by user User: Rosemary
There has been much talk about this new operation, depending on which side of the discussion you find yourself. We all know what we think, so I thought it would be good if we just stepped back and out of the way for a moment to listen to what the Iraqis who live right there have to say.
Obviously I am going to bring you their personal beliefs from their blogs. Sometimes it was the only news I could get from this war. I feel confident in the sincerity of these people whom I am going to quote. Shall we?
First I would like to share with the opening of operations as seen through the eyes of Omar at Iraq the Model. This was written on Feb. 15, 2007 and is named, "Operation Baghdad Update":
> Despite the traffic jams and though this is the largest deployment for troops in the capital, daily life and civilian activity-contrary to what was expected-still continues at a rather normal level, unlike previous crackdowns where life came to near paralysis. Read more.
He also goes into detail about Maliki and his observations as to this man's actions in the recent days.
His brother, Mohammed, has written an article titled, "Attacks in Baghdad down by 80%" on Sunday, Feb. 18, 2007:
> Since the multiple bombings in Shroja market district on the 12th, Baghdad hasn’t seen any major attacks and there’s a tangible decrease in all kinds of attacks. > > Not only official statements say so (Defense ministry officials said today that attacks are down by 80% in Baghdad). It’s a reality I live in nowadays, at least in my neighborhood and its surroundings. It is also what I hear from friends and relatives in other parts of the city.We are hearing fewer explosions and less gunfire now than two weeks ago and that, in Baghdad, qualifies as quiet. Read more.
This is an awesome post. I never would have guessed any of this just by reading our own newspapers. Do we have journalists over there?
The latest post from the ITM brothers (Mohammed) is titled, "Bombs strike again but hope remains" and was written Monday, Feb. 19, 2007:
> Although soldiers and policemen are filling the streets, the terrorists are too coward to face the troops and choose to massacre unarmed civilians instead. What are they trying to prove with these cowardly acts? They can’t defeat the troops, so they attack civilians to discredit the security plan. But I don’t think such attacks can change the course of events on the long term; the Baghdad plan is a strategic effort that will go on for months, and time doesn’t seem to be on the terrorists’ side right now.... Although attacks happen here and there, the general feeling is still closer to hope and appreciation of the plan than pessimism. More families are returning to the homes they were once forced to leave, and we’re talking about some of the most dangerous districts such as Ghazaliya and Haifa Street. > > Al-Sabah reports that yesterday alone 327 families returned home and that the scene of vans loaded with furniture of refugees leaving Baghdad is no more. There were times when the average was around 20 a day. The 327 figure brought the total to more than 500 families across Baghdad. Read more.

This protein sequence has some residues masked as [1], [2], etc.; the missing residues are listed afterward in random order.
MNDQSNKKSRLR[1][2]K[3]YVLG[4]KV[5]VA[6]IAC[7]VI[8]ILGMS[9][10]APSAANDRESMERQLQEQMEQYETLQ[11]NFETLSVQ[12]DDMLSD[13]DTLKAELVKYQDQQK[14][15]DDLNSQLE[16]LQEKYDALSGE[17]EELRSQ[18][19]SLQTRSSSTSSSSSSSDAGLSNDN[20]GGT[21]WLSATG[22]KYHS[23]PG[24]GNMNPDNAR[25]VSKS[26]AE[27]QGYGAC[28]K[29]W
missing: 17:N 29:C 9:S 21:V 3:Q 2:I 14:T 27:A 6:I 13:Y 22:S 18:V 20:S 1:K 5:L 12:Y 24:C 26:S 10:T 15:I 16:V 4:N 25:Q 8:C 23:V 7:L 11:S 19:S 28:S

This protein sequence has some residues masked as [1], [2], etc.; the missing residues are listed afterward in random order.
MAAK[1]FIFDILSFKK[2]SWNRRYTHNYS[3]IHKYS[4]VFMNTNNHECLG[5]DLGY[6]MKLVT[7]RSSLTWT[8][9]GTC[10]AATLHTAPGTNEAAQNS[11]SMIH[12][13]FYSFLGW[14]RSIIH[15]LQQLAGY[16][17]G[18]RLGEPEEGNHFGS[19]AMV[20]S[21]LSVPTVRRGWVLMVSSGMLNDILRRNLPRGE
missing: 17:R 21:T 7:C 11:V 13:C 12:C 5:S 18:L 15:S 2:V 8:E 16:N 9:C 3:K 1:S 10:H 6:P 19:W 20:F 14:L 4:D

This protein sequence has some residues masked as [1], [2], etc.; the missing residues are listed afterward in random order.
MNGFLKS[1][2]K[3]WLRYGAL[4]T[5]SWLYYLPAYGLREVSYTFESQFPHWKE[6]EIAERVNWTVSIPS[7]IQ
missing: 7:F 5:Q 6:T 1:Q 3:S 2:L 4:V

They seem to be able to find the confidence within themselves that our politicians are sorely lacking. Alas, let us keep the pols out of this.
Here is another person who has written about the recent events. IraqiPundit has this to say in this post written Mon, 2/19/2007. The title is, "A Baghdad Homecoming":
> Here’s a quick snapshot of the Baghdad security crackdown, from my own family’s point of view. My story involves only a single household, but – so far – it has a happy ending. I don’t pretend that this one household’s story is a counterweight to all the misery and murder that the crackdown is intended to address, but it’s my profound hope that this story is – or soon will be --representative of many other such individual tales that will be told by many other Iraqi families. Read more.
IraqPundit has a very keen sense of what is happening in and around Iraq. Very nice and moving article.
All of these posts are insightful and informative. They have much more news than you will find in our dinosaur media. You may also wish to read Pajamas Media. This is a collection of several citizen journalists who dedicate their time going after the news that is really out there but we never see. Have a great day.
Cross-posted at DoD Daily News.